Advertisement

Rate of 'Textbook Outcomes' in Curative-Intent Resection of Intrahepatic Cholangiocarcinoma

Advertisement

Key Points

  • Overall, 30-day mortality occurred in < 5% of patients.
  • Textbook outcomes were achieved in 26% of patients, with prolonged hospital stay having the greatest negative association with such outcome.

In a multi-institutional international analysis reported in JAMA Surgery, Merath et al found that a textbook outcome was achieved in a minority of patients undergoing curative-intent resection of intrahepatic cholangiocarcinoma.

Study Details

The study involved data on 687 patients from 15 major hepatobiliary centers in North America, Europe, Australia, and Asia who underwent curative-intent resection of intrahepatic cholangiocarcinoma between 1993 and 2015. Textbook outcome was defined as negative margins, no perioperative transfusion, no postoperative surgical complications, no prolonged length of stay, no 30-day readmissions, and no 30-day mortality.

Textbook Outcomes

A textbook outcome was achieved in 175 patients (25.5%). On multivariate analysis, factors significantly associated with achieving a textbook outcome were: age ≤ 60 years (odds ratio [OR] = 1.61, P = .03); absence of preoperative jaundice (OR = 4.40, P = .02); no neoadjuvant chemotherapy (OR = 2.57, P = .04); T1a/T1b-stage disease (OR = 1.58, P = .049 vs T2-, T3-, or T4-stage); N0 status (OR = 3.89, P = .001); and no bile duct resection (OR = 2.46, P = .009).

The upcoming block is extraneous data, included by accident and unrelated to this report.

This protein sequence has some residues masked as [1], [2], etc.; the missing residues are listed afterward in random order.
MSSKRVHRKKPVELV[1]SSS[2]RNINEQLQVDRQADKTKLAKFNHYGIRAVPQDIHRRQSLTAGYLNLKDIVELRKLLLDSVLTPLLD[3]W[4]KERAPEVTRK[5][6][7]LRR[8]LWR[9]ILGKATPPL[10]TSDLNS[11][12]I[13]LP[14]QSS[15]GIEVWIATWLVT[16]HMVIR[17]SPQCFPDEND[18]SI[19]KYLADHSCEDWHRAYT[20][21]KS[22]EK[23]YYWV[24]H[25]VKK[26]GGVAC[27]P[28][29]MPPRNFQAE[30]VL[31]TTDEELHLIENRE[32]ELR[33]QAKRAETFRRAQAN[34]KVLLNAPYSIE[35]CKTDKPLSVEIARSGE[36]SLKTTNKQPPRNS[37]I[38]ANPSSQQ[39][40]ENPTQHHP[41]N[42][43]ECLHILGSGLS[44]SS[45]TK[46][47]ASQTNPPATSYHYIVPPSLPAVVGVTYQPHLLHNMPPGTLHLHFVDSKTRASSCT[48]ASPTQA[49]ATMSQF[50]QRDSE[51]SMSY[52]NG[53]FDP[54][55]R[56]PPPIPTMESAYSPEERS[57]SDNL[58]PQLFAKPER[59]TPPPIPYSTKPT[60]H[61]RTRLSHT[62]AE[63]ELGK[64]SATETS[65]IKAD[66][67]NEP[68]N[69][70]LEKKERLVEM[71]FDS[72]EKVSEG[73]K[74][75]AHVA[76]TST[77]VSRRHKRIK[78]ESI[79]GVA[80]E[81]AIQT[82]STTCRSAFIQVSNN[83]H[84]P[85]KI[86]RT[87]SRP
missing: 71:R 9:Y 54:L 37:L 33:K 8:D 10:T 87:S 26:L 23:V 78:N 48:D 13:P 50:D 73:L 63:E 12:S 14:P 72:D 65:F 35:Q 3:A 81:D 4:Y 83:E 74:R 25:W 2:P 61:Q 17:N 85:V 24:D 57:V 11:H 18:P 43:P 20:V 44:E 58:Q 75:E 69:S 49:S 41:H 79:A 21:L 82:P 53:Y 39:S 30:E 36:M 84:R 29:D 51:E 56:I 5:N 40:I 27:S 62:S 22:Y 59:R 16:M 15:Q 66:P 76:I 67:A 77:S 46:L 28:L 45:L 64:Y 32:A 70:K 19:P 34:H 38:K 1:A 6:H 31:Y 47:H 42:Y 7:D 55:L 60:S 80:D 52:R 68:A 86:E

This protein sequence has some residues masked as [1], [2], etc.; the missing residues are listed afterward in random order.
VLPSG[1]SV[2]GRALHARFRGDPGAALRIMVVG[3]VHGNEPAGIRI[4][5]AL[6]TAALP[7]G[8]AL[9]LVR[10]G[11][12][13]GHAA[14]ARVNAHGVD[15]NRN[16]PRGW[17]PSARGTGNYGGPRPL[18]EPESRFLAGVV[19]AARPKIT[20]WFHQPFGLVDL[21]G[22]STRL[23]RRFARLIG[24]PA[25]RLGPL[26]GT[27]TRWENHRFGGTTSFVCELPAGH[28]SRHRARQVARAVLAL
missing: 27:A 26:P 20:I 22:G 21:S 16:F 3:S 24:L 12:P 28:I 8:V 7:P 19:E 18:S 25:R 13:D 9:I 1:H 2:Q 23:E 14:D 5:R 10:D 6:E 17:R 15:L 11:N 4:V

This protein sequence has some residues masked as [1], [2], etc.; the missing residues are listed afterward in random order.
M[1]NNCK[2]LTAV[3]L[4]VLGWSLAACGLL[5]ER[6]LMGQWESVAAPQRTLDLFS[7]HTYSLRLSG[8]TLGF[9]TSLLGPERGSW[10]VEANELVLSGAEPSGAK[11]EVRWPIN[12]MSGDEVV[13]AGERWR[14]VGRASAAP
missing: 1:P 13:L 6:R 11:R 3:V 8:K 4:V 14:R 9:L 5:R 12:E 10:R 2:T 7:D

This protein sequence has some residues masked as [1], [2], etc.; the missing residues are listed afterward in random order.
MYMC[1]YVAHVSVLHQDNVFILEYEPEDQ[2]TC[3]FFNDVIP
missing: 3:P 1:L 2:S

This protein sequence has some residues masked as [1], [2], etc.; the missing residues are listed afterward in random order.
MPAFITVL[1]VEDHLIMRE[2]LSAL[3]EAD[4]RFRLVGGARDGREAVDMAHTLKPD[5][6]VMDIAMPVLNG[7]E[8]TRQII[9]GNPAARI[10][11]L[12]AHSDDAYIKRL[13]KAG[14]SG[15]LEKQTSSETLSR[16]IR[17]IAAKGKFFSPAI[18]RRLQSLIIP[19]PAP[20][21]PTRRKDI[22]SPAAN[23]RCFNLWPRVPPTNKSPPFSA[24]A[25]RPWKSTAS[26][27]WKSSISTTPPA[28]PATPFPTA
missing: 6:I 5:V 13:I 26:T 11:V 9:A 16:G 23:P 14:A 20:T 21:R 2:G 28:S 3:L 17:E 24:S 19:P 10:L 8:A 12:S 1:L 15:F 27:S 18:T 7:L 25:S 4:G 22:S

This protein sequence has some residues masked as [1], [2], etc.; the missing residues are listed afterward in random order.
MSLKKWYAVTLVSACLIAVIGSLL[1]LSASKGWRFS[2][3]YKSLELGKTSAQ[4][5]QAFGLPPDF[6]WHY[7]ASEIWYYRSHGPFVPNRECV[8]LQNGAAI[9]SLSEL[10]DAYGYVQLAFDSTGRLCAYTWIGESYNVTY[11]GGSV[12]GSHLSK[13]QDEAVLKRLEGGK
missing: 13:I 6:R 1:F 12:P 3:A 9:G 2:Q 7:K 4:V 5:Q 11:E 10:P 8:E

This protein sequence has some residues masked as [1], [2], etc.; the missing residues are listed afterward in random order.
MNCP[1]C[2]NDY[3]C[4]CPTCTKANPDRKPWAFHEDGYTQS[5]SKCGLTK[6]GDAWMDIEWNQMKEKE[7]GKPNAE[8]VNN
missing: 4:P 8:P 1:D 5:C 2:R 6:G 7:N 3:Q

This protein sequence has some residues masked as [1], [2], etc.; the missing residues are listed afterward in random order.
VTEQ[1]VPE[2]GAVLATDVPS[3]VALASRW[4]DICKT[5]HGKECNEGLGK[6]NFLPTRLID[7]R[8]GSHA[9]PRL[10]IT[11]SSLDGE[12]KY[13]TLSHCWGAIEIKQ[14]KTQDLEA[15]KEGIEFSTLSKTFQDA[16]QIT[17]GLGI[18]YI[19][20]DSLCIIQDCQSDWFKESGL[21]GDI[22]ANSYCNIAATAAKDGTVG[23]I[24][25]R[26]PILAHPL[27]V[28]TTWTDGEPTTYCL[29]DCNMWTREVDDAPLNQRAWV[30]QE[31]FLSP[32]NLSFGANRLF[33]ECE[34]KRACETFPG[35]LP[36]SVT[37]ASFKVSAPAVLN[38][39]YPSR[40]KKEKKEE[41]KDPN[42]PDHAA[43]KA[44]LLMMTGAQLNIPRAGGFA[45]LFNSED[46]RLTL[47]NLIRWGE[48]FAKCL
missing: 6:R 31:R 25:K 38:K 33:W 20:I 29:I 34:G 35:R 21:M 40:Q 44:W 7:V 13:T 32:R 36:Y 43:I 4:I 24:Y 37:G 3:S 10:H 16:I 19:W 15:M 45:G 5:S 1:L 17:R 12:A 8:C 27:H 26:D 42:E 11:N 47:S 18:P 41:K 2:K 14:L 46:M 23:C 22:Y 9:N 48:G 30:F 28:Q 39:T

For the components of textbook outcome, no 30-day mortality was achieved in 95.6% of patients, negative surgical margins in 85.0%, and no perioperative transfusions in 70.9%; whereas lower percentages of patients had no postoperative surgical complications (57.9%) and no prolonged length of hospital stay (51.8%). Prolonged length of stay had the greatest negative association with textbook outcome.

The investigators concluded, “In this study, while hepatic resection for intrahepatic cholangiocarcinoma was performed with less than 5% mortality in specialized centers, a textbook outcome was achieved in only approximately 26% of patients. A textbook outcome may be useful for the reporting of patient-level hospital performance and hospital variation, leading to quality improvement efforts after resection of intrahepatic cholangiocarcinoma.”

Timothy M. Pawlik, MD, MPH, PhD, of The Ohio State University Wexner Medical Center, is the corresponding author for the JAMA Surgery article.

Disclosure: For full disclosures of the study authors, visit jamanetwork.com.

The content in this post has not been reviewed by the American Society of Clinical Oncology, Inc. (ASCO®) and does not necessarily reflect the ideas and opinions of ASCO®.


Advertisement

Advertisement



Advertisement